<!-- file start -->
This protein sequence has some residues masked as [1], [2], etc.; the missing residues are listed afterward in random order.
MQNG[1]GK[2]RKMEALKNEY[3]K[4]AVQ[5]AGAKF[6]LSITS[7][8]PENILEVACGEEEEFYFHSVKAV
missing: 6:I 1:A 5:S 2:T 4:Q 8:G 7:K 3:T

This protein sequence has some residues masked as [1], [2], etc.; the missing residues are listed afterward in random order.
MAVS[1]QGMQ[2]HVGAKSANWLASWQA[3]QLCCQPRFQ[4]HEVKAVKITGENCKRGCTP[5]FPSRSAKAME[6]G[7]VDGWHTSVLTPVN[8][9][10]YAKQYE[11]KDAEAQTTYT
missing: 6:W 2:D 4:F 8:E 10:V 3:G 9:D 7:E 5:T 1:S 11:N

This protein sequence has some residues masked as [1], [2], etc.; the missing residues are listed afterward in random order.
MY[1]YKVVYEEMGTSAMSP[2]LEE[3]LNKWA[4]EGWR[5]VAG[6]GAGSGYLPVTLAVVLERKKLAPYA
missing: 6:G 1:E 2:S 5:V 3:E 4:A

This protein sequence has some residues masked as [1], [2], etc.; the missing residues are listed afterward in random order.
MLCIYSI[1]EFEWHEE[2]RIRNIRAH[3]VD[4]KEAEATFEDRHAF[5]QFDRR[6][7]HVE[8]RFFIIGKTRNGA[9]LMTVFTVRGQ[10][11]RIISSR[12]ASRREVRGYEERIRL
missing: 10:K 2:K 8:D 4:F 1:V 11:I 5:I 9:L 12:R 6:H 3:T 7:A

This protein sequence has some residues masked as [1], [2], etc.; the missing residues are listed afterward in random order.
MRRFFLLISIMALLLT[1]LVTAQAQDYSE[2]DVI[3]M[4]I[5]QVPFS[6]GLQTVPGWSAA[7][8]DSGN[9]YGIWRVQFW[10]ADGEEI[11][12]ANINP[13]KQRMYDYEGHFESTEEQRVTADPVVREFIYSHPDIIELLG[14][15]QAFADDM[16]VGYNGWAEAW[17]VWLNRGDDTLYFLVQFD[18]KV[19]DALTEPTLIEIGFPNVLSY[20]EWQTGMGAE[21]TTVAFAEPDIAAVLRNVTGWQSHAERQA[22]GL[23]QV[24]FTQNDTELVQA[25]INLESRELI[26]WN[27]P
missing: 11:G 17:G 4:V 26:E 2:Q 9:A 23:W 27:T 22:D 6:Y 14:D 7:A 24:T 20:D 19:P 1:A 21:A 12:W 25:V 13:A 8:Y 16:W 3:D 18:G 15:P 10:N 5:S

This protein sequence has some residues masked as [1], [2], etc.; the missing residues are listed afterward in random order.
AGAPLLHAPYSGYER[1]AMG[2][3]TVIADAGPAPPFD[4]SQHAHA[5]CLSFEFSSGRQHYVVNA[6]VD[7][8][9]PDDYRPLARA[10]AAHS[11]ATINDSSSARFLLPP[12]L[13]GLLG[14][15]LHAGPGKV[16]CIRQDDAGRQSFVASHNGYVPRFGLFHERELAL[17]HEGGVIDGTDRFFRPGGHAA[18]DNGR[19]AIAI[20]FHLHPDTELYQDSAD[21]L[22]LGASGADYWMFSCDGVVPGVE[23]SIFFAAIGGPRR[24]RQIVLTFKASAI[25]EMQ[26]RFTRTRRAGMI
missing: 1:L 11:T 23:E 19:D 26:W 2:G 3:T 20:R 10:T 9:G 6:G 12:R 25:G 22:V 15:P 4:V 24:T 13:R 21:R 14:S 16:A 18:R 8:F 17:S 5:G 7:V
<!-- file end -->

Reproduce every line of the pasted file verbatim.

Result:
This protein sequence has some residues masked as [1], [2], etc.; the missing residues are listed afterward in random order.
MQNG[1]GK[2]RKMEALKNEY[3]K[4]AVQ[5]AGAKF[6]LSITS[7][8]PENILEVACGEEEEFYFHSVKAV
missing: 6:I 1:A 5:S 2:T 4:Q 8:G 7:K 3:T

This protein sequence has some residues masked as [1], [2], etc.; the missing residues are listed afterward in random order.
MAVS[1]QGMQ[2]HVGAKSANWLASWQA[3]QLCCQPRFQ[4]HEVKAVKITGENCKRGCTP[5]FPSRSAKAME[6]G[7]VDGWHTSVLTPVN[8][9][10]YAKQYE[11]KDAEAQTTYT
missing: 6:W 2:D 4:F 8:E 10:V 3:G 9:D 7:E 5:T 1:S 11:N

This protein sequence has some residues masked as [1], [2], etc.; the missing residues are listed afterward in random order.
MY[1]YKVVYEEMGTSAMSP[2]LEE[3]LNKWA[4]EGWR[5]VAG[6]GAGSGYLPVTLAVVLERKKLAPYA
missing: 6:G 1:E 2:S 5:V 3:E 4:A

This protein sequence has some residues masked as [1], [2], etc.; the missing residues are listed afterward in random order.
MLCIYSI[1]EFEWHEE[2]RIRNIRAH[3]VD[4]KEAEATFEDRHAF[5]QFDRR[6][7]HVE[8]RFFIIGKTRNGA[9]LMTVFTVRGQ[10][11]RIISSR[12]ASRREVRGYEERIRL
missing: 10:K 2:K 8:D 4:F 1:V 11:I 5:I 9:L 12:R 6:H 3:T 7:A

This protein sequence has some residues masked as [1], [2], etc.; the missing residues are listed afterward in random order.
MRRFFLLISIMALLLT[1]LVTAQAQDYSE[2]DVI[3]M[4]I[5]QVPFS[6]GLQTVPGWSAA[7][8]DSGN[9]YGIWRVQFW[10]ADGEEI[11][12]ANINP[13]KQRMYDYEGHFESTEEQRVTADPVVREFIYSHPDIIELLG[14][15]QAFADDM[16]VGYNGWAEAW[17]VWLNRGDDTLYFLVQFD[18]KV[19]DALTEPTLIEIGFPNVLSY[20]EWQTGMGAE[21]TTVAFAEPDIAAVLRNVTGWQSHAERQA[22]GL[23]QV[24]FTQNDTELVQA[25]INLESRELI[26]WN[27]P
missing: 11:G 17:G 4:V 26:E 2:Q 9:A 23:W 27:T 22:D 6:Y 14:D 7:A 24:T 20:D 19:P 1:A 21:A 12:W 25:V 13:A 8:Y 16:W 3:D 18:G 15:P 10:N 5:S

This protein sequence has some residues masked as [1], [2], etc.; the missing residues are listed afterward in random order.
AGAPLLHAPYSGYER[1]AMG[2][3]TVIADAGPAPPFD[4]SQHAHA[5]CLSFEFSSGRQHYVVNA[6]VD[7][8][9]PDDYRPLARA[10]AAHS[11]ATINDSSSARFLLPP[12]L[13]GLLG[14][15]LHAGPGKV[16]CIRQDDAGRQSFVASHNGYVPRFGLFHERELAL[17]HEGGVIDGTDRFFRPGGHAA[18]DNGR[19]AIAI[20]FHLHPDTELYQDSAD[21]L[22]LGASGADYWMFSCDGVVPGVE[23]SIFFAAIGGPRR[24]RQIVLTFKASAI[25]EMQ[26]RFTRTRRAGMI
missing: 1:L 11:T 23:E 19:D 26:W 2:G 3:T 20:R 10:T 9:G 6:G 12:R 25:G 22:V 15:P 4:V 24:T 13:R 21:R 14:S 16:A 18:R 8:F 17:S 5:G 7:V